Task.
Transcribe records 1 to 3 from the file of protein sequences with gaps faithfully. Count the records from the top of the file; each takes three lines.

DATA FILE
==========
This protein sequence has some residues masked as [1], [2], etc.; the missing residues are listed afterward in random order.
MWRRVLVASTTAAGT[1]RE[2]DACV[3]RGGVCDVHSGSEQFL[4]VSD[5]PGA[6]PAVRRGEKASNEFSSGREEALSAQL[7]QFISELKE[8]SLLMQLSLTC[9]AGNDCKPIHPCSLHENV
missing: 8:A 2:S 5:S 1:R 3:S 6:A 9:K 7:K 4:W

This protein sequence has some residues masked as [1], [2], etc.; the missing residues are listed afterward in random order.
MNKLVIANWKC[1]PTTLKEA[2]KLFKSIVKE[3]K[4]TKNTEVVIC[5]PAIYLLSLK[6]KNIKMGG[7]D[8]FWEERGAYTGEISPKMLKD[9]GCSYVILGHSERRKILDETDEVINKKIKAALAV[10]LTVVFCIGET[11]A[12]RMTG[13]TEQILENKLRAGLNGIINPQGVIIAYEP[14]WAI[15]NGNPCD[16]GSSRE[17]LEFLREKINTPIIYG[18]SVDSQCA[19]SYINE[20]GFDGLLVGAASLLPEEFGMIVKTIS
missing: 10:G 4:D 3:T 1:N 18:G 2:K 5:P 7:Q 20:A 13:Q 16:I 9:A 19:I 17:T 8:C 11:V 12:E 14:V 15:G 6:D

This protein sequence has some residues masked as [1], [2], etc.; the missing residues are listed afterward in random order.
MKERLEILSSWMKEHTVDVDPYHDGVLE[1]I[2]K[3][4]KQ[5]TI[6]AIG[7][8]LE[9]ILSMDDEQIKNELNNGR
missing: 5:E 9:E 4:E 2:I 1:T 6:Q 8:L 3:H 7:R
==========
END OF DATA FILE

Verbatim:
This protein sequence has some residues masked as [1], [2], etc.; the missing residues are listed afterward in random order.
MWRRVLVASTTAAGT[1]RE[2]DACV[3]RGGVCDVHSGSEQFL[4]VSD[5]PGA[6]PAVRRGEKASNEFSSGREEALSAQL[7]QFISELKE[8]SLLMQLSLTC[9]AGNDCKPIHPCSLHENV
missing: 8:A 2:S 5:S 1:R 3:S 6:A 9:K 7:K 4:W

This protein sequence has some residues masked as [1], [2], etc.; the missing residues are listed afterward in random order.
MNKLVIANWKC[1]PTTLKEA[2]KLFKSIVKE[3]K[4]TKNTEVVIC[5]PAIYLLSLK[6]KNIKMGG[7]D[8]FWEERGAYTGEISPKMLKD[9]GCSYVILGHSERRKILDETDEVINKKIKAALAV[10]LTVVFCIGET[11]A[12]RMTG[13]TEQILENKLRAGLNGIINPQGVIIAYEP[14]WAI[15]NGNPCD[16]GSSRE[17]LEFLREKINTPIIYG[18]SVDSQCA[19]SYINE[20]GFDGLLVGAASLLPEEFGMIVKTIS
missing: 10:G 4:D 3:T 1:N 18:G 2:K 5:P 7:Q 20:A 13:Q 16:I 9:A 19:I 17:T 8:C 11:V 12:E 14:V 15:G 6:D

This protein sequence has some residues masked as [1], [2], etc.; the missing residues are listed afterward in random order.
MKERLEILSSWMKEHTVDVDPYHDGVLE[1]I[2]K[3][4]KQ[5]TI[6]AIG[7][8]LE[9]ILSMDDEQIKNELNNGR
missing: 5:E 9:E 4:E 2:I 1:T 6:Q 8:L 3:H 7:R